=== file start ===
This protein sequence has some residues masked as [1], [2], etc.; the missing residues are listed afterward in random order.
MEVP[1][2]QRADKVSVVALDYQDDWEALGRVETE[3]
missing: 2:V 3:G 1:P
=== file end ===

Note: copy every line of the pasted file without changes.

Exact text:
This protein sequence has some residues masked as [1], [2], etc.; the missing residues are listed afterward in random order.
MEVP[1][2]QRADKVSVVALDYQDDWEALGRVETE[3]
missing: 2:V 3:G 1:P